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I am currently stuck on this problem

Find $\frac{dy}{dx}$ when $$\frac{\sin x+y}{\cos y+x}=1$$

I've been using the quotient rule to try and differentiate this, but my online homework rejected my answer of:

$$\frac{-x\cos x - \cos x\cos y +y+\sin x}{\cos y +x-\sin y \sin x+y\sin y}$$

Can anyone tell me where I went wrong, or if there is another way to do this besides the quotient rule?

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  • $\begingroup$ Watch the sign of the denominator. I got $$\frac{dy}{dx}=\frac{-\cos x \cos y+\sin x-x \cos x+y}{\sin x \sin y+x+y \sin y+\cos y}$$ $\endgroup$
    – Raffaele
    Nov 17, 2020 at 12:29

2 Answers 2

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Actually, Quotient Rule makes it hell complicated. The simple and intended way would be writing the given equation as $$\sin x+y=\cos y +x$$ And then differentiate both sides w.r.t. $x$ to get $$\cos x+\frac{dy}{dx}=-\sin y\frac{dy}{dx}+1$$ $$\implies (1+\sin y)\frac{dy}{dx}=1-\cos x$$ $$\implies \frac{dy}{dx}=\frac{1-\cos x}{1+\sin y}$$ which should be accepted as the answer.

Another thing, if you did it the correct way, then after some damn long simplifications, you will arrive at the same result using Quotient Rule.

Hope this helps :)

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The use of the Quotient Rule doesn't need to be complicated, as long as one resists differentiating any expressions that don't really need that (or writing out components until we finally need them). If we call the ratio $ \ \large{\frac{\sin x \ + \ y}{\cos y \ + \ x}} \ \normalsize{= \ \frac{f(x)}{g(x)}} \ = \ 1 \ \ , $ then we can write $$ \frac{g(x) · (\cos x \ + \ y') \ - \ f(x) · (-\sin y · y' \ + \ 1)}{[ \ g(x) \ ]^2} \ \ = \ \ 0 $$ $$ \Rightarrow \ \ \frac{g(x) · y' \ + \ f(x) · \sin y · y' }{[ \ g(x) \ ]^2} \ \ = \ \ \frac{-g(x) · \cos x \ + \ f(x) }{[ \ g(x) \ ]^2} $$ $$ \Rightarrow \ \ y' \ \ = \ \ \frac{f(x) \ - \ g(x) · \cos x }{g(x) \ + \ f(x) · \sin y} \ \ = \ \ \frac{ (\sin x \ + \ y) \ - \ (\cos y \ + \ x) · \cos x }{ (\cos y \ + \ x) \ + \ (\sin x \ + \ y) · \sin y} $$ $$ = \ \ \frac{ \sin x \ + \ y \ - \ \cos x \cos y \ - \ x \cos x }{ \cos y \ + \ x \ + \ \sin x \sin y \ + \ y \sin y} \ \ , $$ so you were nearly correct. Raffaele's comment about the sign error in the denominator is confirmed and this may well be all that the on-line system was "rejecting."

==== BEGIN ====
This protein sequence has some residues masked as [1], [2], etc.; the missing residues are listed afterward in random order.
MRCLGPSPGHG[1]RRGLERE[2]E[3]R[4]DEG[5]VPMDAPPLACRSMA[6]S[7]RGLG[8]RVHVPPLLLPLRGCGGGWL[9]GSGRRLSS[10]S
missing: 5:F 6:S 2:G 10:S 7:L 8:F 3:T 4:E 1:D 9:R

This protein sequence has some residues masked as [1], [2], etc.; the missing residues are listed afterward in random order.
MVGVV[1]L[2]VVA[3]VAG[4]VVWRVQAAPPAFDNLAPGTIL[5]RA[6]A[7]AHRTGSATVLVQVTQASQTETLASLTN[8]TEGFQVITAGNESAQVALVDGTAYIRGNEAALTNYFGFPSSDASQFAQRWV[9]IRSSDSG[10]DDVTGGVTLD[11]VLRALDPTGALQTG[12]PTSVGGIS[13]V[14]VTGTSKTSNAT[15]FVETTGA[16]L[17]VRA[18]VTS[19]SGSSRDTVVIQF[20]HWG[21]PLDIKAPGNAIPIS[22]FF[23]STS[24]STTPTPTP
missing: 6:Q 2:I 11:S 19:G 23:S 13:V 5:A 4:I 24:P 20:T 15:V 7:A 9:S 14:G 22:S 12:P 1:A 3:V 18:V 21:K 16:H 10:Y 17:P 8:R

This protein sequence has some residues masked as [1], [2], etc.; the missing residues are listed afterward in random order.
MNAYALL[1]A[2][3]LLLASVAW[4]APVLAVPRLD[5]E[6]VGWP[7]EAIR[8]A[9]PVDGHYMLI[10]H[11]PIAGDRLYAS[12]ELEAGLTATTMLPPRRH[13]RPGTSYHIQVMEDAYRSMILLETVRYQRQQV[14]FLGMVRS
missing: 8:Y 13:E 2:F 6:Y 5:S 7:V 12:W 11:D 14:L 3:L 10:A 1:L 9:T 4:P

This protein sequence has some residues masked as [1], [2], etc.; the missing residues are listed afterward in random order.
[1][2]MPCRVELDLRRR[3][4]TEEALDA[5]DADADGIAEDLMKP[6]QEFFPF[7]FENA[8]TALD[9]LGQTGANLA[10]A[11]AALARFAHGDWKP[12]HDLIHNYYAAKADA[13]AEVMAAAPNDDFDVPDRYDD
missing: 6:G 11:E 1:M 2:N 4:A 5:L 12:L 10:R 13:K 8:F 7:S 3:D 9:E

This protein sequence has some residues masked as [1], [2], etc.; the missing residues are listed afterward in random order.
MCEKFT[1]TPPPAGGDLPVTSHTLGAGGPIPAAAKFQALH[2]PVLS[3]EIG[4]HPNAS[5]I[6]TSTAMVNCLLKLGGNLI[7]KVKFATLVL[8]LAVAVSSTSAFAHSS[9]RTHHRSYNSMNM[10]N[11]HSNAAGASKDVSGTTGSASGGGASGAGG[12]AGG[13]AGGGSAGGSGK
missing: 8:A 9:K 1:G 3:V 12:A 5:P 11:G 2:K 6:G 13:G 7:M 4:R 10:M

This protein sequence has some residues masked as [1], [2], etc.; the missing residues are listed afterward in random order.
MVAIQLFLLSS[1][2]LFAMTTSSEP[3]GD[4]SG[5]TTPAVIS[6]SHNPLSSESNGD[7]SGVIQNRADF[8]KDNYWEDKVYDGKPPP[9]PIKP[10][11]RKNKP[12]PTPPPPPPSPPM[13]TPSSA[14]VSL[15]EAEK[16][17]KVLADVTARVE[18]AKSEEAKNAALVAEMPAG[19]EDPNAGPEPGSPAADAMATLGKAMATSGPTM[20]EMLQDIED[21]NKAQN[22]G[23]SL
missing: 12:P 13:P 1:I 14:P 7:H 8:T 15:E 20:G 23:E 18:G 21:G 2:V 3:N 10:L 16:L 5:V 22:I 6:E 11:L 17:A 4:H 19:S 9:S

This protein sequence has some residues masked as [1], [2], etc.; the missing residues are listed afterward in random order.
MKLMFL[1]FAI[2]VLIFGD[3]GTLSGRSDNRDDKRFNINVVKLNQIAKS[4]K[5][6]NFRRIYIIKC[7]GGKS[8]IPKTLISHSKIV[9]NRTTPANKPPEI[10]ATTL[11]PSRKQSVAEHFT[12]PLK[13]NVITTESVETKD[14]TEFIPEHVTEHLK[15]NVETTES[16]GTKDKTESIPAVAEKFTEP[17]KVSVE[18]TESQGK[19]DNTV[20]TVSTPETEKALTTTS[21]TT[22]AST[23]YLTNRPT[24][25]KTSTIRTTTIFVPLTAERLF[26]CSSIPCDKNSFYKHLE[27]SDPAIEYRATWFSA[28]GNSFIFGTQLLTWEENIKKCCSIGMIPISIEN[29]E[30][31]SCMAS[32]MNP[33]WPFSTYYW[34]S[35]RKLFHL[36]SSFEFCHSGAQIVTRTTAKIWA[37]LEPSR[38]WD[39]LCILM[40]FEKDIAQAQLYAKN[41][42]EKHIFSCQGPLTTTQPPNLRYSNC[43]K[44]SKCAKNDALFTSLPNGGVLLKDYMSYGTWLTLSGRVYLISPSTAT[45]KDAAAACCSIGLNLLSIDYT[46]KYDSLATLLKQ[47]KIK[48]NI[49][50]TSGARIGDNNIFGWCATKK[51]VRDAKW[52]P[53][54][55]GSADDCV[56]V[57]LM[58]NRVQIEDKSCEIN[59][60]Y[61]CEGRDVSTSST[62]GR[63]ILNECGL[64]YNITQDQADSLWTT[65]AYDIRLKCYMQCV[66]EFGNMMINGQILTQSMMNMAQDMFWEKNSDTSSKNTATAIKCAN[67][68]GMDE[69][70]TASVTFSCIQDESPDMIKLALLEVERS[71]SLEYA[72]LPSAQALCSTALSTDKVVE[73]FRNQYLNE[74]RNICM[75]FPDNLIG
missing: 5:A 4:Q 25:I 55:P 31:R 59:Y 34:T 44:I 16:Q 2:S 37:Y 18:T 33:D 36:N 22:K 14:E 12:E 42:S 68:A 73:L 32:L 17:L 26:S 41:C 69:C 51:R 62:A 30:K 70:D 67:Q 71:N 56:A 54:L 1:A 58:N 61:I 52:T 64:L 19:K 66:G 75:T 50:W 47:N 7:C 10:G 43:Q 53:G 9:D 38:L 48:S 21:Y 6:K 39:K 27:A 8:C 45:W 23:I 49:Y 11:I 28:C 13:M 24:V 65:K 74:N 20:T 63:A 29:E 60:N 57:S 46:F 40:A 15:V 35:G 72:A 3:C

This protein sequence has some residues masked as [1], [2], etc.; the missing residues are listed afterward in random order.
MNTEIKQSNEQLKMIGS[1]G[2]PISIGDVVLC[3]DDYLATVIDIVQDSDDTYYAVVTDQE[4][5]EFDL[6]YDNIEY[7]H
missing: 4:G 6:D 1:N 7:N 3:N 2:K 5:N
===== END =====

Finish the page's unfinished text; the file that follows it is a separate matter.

To "bridge" this to ultralegend5385's much simpler expression for the derivative, we will want to use the original equation, which tells us that $ \ \sin x \ + \ y \ = \ \cos y \ + \ x \ \ . $ Upon checking the above result for the appearance of such sums, we observe that $$ y' \ \ = \ \ \frac{ ( \ \sin x \ + \ y \ ) \ - \ [ \ \cos x \ · \ ( \ \cos y \ + \ x \ ) \ ] }{ ( \ \cos y \ + \ x \ ) \ + \ [ \ ( \ \sin x \ + \ y \ ) · \ \sin y \ ]} \ \ = \ \ \frac{ ( \ \sin x \ + \ y \ ) \ - \ [ \ \cos x \ · \ ( \ \sin x \ + \ y \ ) \ ] }{ ( \ \sin x \ + \ y \ ) \ + \ [ \ ( \ \sin x \ + \ y \ ) · \ \sin y \ ]} $$ $$ = \ \ \frac{ ( \ \sin x \ + \ y \ ) \ · \ ( \ 1 \ - \ \cos x \ ) }{ ( \ \sin x \ + \ y \ ) \ · \ ( \ 1 \ + \ \ \sin y \ ) } \ \ . $$

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